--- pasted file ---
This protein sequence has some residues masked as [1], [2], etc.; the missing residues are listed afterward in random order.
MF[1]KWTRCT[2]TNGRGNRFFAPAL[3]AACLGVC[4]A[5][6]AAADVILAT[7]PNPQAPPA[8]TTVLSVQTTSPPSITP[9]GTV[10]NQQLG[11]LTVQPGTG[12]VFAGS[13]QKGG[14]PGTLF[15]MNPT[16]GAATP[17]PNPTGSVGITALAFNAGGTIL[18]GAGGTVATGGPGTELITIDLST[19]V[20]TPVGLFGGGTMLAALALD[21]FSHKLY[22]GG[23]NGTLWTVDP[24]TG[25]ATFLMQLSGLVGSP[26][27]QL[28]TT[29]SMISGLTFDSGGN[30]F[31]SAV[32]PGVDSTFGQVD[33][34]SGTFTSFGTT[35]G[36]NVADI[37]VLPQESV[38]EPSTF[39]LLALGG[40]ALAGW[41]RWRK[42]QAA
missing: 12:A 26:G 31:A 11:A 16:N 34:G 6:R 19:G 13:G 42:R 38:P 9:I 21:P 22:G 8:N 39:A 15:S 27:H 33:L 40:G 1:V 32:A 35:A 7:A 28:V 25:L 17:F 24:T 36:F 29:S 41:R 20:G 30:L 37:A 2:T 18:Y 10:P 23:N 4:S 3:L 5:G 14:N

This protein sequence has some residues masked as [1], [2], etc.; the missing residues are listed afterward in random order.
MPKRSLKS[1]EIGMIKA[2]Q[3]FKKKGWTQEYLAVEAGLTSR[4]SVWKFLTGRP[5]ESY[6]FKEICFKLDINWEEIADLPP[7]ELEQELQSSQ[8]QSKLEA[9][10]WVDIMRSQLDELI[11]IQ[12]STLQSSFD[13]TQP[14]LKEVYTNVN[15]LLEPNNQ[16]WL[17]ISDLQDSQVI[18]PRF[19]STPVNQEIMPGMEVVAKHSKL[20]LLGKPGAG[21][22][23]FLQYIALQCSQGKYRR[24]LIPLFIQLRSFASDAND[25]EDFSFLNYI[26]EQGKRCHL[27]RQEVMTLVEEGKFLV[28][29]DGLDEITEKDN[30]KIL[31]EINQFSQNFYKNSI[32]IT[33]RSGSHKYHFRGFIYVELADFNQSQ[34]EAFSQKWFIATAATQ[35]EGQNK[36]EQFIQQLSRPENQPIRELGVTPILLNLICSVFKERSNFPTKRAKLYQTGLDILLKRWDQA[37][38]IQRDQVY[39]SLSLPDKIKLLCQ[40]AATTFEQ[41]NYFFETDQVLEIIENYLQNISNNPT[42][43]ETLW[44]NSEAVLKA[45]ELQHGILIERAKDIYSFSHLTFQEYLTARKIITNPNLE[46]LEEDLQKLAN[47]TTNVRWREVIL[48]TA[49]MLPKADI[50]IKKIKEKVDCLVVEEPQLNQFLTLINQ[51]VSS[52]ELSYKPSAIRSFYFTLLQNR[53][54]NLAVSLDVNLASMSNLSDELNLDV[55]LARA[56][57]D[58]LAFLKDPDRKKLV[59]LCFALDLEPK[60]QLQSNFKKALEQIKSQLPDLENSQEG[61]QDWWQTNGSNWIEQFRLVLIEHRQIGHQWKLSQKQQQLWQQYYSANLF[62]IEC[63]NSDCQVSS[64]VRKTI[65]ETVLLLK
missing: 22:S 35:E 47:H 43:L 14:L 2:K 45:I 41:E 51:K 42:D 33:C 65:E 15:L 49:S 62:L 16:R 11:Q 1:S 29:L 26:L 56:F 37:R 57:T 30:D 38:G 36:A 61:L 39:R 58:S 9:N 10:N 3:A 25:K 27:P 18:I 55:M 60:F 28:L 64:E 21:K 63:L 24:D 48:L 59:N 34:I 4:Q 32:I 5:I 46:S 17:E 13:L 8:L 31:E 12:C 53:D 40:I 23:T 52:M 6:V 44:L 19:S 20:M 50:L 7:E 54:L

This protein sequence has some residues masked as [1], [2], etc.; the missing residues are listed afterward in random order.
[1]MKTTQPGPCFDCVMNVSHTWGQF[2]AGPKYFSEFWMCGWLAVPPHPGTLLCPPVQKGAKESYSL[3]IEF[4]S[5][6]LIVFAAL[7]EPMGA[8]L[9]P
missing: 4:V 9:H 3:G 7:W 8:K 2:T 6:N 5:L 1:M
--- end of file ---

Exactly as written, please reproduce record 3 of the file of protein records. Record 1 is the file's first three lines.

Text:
This protein sequence has some residues masked as [1], [2], etc.; the missing residues are listed afterward in random order.
[1]MKTTQPGPCFDCVMNVSHTWGQF[2]AGPKYFSEFWMCGWLAVPPHPGTLLCPPVQKGAKESYSL[3]IEF[4]S[5][6]LIVFAAL[7]EPMGA[8]L[9]P
missing: 4:V 9:H 3:G 7:W 8:K 2:T 6:N 5:L 1:M